With today's release of Ultimate Comics Spider-Man #1, we thought we'd let two of our comics writers duke it out with their takes on the new Spidey, Miles Morales. Did they both like it? One hate it, the other love it? You'll just have to read on to find out.
ALEX ZALBEN: This is going to come off as a weird, potentially unfair comparison right off the bat… But Ultimate Comics Spider-Man #1, which introduces Miles Morales, a new, mixed race Spider-Man into the Ultimate Marvel Universe, is a lot like DC’s New 52. Not because it’s a new number one, or a clear, calculated way of bringing in new readers. It’s because there’s one big thing that’s going to get lost in all the hype: this is a good comic book.
Let me clarify what I mean, and then we’ll actually get into some plot stuff. With any property, whether it’s a movie, book, play, TV show, or comic book that gets hyped to the high heavens, there’s an expectation that it’s going to somehow totally change the game. That looking back, there will be entertainment before this, and after this. It will be one of those sea change moments where history is made.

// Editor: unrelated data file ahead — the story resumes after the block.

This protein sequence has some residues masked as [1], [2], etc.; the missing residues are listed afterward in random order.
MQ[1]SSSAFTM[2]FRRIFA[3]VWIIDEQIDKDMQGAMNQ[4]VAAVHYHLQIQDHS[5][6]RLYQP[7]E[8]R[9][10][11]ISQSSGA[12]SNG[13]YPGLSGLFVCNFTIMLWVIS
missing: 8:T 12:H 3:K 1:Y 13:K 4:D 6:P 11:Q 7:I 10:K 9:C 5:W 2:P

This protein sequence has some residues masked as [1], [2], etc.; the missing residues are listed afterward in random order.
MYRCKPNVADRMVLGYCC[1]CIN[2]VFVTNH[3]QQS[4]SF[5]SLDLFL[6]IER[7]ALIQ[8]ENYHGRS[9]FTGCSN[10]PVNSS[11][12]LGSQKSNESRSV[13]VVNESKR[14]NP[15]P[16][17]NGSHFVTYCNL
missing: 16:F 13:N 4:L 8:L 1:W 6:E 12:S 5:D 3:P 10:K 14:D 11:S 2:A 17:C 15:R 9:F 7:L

DC’s New 52 is not one of those moments. Neither is Ultimate Comics Spider-Man #1. What they are, instead are companies who have made mistakes (whether on the surface, or in the case of Spidey, by omission), taking the laudable time to correct those mistakes in a very clear, very public way. Unfortunately, similarly to how some fans have been pissed off at the slate of DC number one issues, I think a lot of people may get pissed off at Miles Morales.
Please don’t do that.
Instead, come into this book looking at it not as the savior of all comic book kind, and the definitive statement on race in comic books today, but instead as what it is: another really, really good issue of Ultimate Spider-Man. For a decade – with very few exceptions – writer Brian Michael Bendis has turned in the most consistently enjoyable comic book in America, taking Peter Parker on his long steady journey to becoming the hero he’s meant to be.
Just because Peter Parker is dead, doesn’t mean he can’t keep doing that.
In fact, this first issue has all the elements that make Ultimate Spider-Man a great book, month after month (and sometimes week after week). There’s humor, pathos, and it seems like its set in the real world, with some scifi touches. And for those of you worried that Miles Morales is just Peter Parker II, he’s definitely not. What the two characters share is an inherent goodness that shines through, and that’s what makes me excited to read this series. We don’t find out a ton about Miles this issue, but he’s a sweet kid I’m really interested to read more about.